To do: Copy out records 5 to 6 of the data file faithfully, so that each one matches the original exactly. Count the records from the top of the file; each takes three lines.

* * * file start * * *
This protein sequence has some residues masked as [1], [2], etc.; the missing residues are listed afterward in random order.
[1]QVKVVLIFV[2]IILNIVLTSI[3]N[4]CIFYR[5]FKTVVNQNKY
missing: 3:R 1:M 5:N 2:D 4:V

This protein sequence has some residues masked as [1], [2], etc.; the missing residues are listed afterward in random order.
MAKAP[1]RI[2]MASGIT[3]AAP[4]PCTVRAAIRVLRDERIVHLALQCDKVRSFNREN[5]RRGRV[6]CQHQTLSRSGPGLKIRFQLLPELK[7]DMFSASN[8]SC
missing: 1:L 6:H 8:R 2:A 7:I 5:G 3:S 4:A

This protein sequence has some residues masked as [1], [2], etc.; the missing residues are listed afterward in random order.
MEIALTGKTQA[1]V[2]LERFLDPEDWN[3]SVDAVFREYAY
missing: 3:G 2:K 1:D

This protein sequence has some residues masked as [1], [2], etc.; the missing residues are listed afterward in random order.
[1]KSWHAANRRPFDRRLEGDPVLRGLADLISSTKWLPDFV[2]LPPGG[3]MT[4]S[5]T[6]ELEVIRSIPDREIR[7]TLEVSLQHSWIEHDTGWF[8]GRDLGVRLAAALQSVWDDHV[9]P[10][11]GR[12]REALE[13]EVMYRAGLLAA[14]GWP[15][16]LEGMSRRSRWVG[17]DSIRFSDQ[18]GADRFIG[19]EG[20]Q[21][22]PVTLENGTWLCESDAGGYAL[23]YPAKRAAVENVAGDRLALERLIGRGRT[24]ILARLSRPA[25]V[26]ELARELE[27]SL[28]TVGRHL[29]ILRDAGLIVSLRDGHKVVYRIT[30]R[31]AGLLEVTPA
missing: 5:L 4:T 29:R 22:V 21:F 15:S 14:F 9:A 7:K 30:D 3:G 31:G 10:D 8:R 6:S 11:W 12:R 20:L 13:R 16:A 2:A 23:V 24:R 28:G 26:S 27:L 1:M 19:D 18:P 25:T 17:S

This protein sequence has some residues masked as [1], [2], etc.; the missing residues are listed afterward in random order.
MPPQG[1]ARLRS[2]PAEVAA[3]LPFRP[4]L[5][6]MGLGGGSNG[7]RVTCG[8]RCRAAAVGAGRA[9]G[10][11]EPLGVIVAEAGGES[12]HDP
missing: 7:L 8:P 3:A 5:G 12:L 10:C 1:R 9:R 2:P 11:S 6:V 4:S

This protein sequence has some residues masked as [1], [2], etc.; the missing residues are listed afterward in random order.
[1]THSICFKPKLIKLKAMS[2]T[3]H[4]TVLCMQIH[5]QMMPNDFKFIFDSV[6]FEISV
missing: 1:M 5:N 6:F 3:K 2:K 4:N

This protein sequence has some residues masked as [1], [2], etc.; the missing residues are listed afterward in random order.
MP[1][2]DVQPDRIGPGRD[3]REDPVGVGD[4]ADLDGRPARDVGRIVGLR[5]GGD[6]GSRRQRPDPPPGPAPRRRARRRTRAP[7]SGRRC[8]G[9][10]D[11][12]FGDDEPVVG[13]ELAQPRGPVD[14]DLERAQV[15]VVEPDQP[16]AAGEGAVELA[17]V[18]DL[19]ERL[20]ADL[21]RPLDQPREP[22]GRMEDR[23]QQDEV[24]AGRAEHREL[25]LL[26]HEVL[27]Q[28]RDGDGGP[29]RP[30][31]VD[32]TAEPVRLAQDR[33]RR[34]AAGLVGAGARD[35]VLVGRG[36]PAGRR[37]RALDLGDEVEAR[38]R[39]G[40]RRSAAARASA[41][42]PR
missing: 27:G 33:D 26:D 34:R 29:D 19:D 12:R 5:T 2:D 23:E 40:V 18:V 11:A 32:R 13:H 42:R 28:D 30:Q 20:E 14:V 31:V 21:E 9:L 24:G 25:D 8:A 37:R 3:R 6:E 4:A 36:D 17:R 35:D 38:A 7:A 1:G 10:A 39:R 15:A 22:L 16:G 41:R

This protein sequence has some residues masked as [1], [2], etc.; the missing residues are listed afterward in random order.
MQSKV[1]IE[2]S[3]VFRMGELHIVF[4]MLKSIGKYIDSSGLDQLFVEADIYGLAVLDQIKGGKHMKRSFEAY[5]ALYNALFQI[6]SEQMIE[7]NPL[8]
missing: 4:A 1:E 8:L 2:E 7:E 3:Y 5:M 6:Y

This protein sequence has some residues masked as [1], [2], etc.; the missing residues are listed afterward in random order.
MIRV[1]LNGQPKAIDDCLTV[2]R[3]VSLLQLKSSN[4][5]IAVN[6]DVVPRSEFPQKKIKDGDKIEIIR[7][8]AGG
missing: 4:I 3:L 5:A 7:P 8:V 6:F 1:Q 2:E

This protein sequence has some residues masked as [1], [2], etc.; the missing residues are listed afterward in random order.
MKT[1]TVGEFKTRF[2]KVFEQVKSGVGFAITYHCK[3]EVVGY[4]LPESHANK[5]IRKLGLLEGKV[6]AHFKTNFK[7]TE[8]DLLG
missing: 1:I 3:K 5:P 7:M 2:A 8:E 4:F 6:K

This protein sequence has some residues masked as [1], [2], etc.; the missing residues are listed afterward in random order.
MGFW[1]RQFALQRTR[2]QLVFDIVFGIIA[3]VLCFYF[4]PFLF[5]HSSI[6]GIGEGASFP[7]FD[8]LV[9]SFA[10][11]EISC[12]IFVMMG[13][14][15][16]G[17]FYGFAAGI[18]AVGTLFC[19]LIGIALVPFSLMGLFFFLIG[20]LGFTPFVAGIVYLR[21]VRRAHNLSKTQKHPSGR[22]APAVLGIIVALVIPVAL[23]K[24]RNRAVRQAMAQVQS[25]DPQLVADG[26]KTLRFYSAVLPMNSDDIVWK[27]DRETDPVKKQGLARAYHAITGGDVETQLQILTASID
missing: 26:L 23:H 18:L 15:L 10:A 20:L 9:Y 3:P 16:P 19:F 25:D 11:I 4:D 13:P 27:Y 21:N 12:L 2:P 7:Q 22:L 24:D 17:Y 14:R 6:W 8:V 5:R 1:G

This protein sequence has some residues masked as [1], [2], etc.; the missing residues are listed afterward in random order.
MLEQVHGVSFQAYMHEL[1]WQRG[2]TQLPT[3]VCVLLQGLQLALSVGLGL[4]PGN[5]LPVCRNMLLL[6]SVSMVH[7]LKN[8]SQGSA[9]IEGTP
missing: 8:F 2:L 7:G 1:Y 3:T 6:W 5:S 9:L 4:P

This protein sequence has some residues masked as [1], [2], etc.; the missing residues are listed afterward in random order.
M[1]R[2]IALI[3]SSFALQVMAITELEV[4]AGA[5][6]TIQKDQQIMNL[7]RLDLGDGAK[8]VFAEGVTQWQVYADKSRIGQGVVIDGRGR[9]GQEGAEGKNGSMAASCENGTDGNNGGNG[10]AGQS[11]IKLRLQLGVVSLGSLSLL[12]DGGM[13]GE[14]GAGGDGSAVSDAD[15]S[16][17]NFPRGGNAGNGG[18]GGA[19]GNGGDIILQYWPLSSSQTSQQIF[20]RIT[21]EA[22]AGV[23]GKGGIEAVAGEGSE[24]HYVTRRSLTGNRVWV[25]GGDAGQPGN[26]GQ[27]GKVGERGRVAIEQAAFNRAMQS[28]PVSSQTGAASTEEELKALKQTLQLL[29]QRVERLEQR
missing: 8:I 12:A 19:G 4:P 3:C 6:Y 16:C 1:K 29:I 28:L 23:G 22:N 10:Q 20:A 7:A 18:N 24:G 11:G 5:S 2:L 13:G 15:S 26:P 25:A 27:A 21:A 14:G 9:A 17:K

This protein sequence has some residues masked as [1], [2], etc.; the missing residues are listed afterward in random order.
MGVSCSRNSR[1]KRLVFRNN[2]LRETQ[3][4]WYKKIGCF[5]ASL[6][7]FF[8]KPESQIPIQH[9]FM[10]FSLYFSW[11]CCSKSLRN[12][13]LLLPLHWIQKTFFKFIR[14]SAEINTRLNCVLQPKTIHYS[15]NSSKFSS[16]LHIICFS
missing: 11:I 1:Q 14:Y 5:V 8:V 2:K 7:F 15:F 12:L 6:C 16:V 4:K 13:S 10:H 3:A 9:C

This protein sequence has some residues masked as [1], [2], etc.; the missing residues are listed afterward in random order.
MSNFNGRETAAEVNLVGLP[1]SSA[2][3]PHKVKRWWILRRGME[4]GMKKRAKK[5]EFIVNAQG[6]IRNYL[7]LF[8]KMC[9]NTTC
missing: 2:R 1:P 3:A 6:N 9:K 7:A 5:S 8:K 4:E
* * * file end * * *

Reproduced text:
This protein sequence has some residues masked as [1], [2], etc.; the missing residues are listed afterward in random order.
MPPQG[1]ARLRS[2]PAEVAA[3]LPFRP[4]L[5][6]MGLGGGSNG[7]RVTCG[8]RCRAAAVGAGRA[9]G[10][11]EPLGVIVAEAGGES[12]HDP
missing: 7:L 8:P 3:A 5:G 12:L 10:C 1:R 9:R 2:P 11:S 6:V 4:S

This protein sequence has some residues masked as [1], [2], etc.; the missing residues are listed afterward in random order.
[1]THSICFKPKLIKLKAMS[2]T[3]H[4]TVLCMQIH[5]QMMPNDFKFIFDSV[6]FEISV
missing: 1:M 5:N 6:F 3:K 2:K 4:N